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Ben Rector Releases New Album “The Joy of Music”: Streaming
Nashville-based singer-songwriter Ben Rector released his eighth studio album “The Joy of Music” along with a new music video for “Steady Love” on March 11, 2022.
It is his first album in four years since the 2018 album “Magic”.
The album comprises 13-track, featuring guest appearances from Dave Koz, Snoop Dogg, Kenny G, Aaron Sterling and Taylor Goldsmith.
“When I started making The Joy of Music I wanted to be willing to take chances and chase after anything that felt magnetic, to push past my comfort zone and be okay with failing,” Ben Rector told People about the album. “I spent a lot of time being really afraid to fail and then I realized that that wasn't a great way to go through life or make art. I'm in a place of deep gratitude for the opportunity to make art that I love and am genuinely excited to put this record out into the world.”
Also, Ben Rector shared on social media, “The Joy of Music is finally here. I am proud of this album and I hope listening to the songs brings you as much joy as writing and recording them brought me. Huge thanks to Snoop Dogg, Kenny G, Dave Koz, Taylor Goldsmith, and the One Voice Children's Choir for joining me on it. I'm not sure where this album will end up with regard to charts or sales or awards (obviously I would love for it to crush), but I am so, so grateful to have had the privilege of pouring myself into something I really loved and believed in for the past couple years. Hope you guys love it.”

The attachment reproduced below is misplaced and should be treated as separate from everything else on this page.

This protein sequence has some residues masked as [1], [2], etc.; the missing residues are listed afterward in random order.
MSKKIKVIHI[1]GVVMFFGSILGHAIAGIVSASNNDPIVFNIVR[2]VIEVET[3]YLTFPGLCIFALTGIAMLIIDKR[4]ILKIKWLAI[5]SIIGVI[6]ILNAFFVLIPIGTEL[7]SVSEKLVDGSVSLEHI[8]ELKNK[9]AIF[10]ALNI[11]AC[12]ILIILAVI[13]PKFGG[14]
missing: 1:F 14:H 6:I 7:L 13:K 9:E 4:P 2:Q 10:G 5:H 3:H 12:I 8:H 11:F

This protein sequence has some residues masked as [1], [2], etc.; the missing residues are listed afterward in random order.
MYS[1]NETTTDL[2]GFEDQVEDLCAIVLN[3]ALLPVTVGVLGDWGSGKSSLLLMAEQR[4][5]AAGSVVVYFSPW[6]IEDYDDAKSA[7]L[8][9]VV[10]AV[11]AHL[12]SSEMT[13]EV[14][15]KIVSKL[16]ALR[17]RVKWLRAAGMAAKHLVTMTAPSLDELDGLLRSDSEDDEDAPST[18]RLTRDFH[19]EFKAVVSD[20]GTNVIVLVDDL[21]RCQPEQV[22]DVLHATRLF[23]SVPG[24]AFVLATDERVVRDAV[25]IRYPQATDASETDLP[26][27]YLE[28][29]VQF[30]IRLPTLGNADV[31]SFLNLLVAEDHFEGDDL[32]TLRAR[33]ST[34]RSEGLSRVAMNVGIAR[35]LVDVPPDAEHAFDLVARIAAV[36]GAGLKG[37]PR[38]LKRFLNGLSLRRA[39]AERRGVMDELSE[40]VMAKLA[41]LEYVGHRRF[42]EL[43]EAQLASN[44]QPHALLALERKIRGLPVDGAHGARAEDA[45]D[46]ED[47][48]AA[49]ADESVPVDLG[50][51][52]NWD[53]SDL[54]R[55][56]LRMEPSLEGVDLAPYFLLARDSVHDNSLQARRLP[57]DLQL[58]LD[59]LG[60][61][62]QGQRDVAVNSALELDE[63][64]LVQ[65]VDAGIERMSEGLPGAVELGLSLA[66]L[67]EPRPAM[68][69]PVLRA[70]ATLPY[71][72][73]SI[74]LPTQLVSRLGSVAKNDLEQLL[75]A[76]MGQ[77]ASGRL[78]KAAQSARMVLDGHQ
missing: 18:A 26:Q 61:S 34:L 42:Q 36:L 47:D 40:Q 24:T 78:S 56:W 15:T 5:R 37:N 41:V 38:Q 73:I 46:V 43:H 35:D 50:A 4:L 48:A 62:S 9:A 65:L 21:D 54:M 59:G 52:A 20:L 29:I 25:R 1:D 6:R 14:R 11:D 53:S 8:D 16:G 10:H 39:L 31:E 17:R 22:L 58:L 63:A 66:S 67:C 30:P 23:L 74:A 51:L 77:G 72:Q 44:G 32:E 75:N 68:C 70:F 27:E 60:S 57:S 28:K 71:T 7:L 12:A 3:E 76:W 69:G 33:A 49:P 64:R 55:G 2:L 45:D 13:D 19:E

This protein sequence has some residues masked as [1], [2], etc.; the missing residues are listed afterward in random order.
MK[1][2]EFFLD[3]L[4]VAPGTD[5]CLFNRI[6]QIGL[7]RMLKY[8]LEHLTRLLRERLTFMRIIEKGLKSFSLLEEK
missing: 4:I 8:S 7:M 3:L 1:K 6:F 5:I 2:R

The accompanying music video was directed by Ben Kadie. “This video is really special to me, essentially it's depicting a person's view of themselves at each phase of their life," Ben Rector said of the video. “When you're young, you're the center of the universe, you're larger than life (in this video, the giant paper mâché version of me,) but the older you get, the hope is your ego gets smaller, you take up a little less space in your world and people and things you love take up more (which is the ethos of the song and I think probably what we were made for.) Fun fact, the paper mâché version of me behind the curtain was so, so large, and the video doesn't quite capture it.”
Ben Rector explained of some track for the album.
“I recorded my parts and did mix revisions in this very spot about a year ago, and this morning I listened to it on a streaming service with the rest of you. I really like this song and I hope it feels like a warm hug. I think it can be easy to feel like our lives are supposed to be full of excitement, but I don't think we were meant to live in a highlight reel. I think we were made for good, steady love..”
“Heroes is a song about realizing you can't see life like you did when you a kid. It's about getting out into the great big world, expecting it to fit inside your worldview, clean and neat, and instead realizing that the puzzle pieces of life don't fit together perfectly (or at all sometimes). Seeing the world in anew way doesn't mean that things like hope or love or faith aren't real, I believe they very much are, it's just that sometimes living in the nuances and tensions of reality makes me miss the time before I knew life was complicated. I hope the song feels like a pat on the back to anyone who is trying to make sense of the disparity between the way thought things would be and the way things are. It's me saying, 'Yeah. Me too.'”